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Category: Most to Lose and Most to Gain
Texas A&M just left the Big 12 for the SEC this season. There are a full three recruiting classes that will take the field against Oklahoma that have already played Oklahoma. Most of the players have even played against Landry Jones.
That puts a ton of pressure on the Aggies this postseason. Assuming that the Heisman favorite actually wins the Heisman, that will be Johnny Manziel. Manziel and the Aggies can prove a few things by beating Oklahoma in the Cotton Bowl:
1. Manziel did actually deserve the Heisman (assuming, of course, he wins it in the first place).
2. The SEC's gauntlet of teams is better than the Big 12's. (By preparing the Aggies for the postseason better than Oklahoma's schedule prepared for it.)
3. The Aggies' move to the SEC was one of the best decisions ever made by the athletic department.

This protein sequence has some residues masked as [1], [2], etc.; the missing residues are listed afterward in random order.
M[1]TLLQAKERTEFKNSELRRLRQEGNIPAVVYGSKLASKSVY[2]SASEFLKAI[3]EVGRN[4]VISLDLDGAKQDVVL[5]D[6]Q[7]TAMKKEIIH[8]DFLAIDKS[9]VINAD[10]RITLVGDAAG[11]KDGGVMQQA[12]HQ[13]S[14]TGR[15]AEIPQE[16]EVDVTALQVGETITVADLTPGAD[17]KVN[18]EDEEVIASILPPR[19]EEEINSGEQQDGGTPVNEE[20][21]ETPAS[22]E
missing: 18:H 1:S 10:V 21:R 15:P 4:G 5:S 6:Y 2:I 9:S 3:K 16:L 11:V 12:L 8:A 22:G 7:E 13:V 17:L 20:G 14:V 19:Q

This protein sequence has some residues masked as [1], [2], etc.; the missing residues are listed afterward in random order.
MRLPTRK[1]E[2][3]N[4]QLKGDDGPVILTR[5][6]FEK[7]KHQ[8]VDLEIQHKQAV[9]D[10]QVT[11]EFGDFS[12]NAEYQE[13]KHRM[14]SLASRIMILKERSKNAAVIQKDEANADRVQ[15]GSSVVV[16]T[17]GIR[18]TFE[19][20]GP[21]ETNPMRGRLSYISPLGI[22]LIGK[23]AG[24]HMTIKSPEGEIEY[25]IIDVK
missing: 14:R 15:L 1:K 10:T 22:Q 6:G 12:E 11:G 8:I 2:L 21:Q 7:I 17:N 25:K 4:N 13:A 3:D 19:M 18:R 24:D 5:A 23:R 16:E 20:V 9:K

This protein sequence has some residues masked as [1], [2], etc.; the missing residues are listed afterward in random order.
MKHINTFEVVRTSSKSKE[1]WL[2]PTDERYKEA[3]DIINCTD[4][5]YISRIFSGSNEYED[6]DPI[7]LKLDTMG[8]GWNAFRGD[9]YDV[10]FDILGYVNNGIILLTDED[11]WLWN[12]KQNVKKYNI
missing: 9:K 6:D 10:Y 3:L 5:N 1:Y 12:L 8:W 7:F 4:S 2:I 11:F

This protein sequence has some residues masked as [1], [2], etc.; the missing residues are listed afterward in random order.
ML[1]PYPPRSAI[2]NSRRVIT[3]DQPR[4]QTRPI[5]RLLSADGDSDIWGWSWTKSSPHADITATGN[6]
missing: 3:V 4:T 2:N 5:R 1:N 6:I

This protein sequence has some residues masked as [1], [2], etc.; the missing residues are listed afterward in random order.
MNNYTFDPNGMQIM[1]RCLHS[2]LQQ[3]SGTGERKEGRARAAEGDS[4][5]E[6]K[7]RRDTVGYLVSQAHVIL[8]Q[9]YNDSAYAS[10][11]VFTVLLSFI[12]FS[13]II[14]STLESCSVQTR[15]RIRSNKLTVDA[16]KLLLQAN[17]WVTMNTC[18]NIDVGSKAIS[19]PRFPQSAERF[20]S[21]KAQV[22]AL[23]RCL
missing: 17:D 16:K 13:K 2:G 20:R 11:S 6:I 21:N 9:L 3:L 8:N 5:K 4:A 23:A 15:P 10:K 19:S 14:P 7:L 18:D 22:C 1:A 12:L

4. Texas A&M is no longer anyone's "little brother."
The proof that the SEC level of competition provides better preparation will be evident in the final score. In 2011, Oklahoma beat Texas A&M 41-25.
On the other hand, a loss by the Manziel-led Aggies would be devastating to the SEC's cause. Granted, Oklahoma has a share of the Big 12 title, but after Manziel's performance against Alabama, the perception is that the Aggies are currently leaps and bounds better than anyone outside the SEC with little exception.
If the Aggies turn out to be worse than the Big 12 co-champion, it makes Alabama's spot in the BCS title game over Kansas State a little questionable. (Of course, the Big 12 can fix that by dissolving the Longhorn Network and expanding to 12 teams to get an official conference championship game.)
That's what makes bowl season so much fun, though: the lively discussions during bowl season about who deserves what.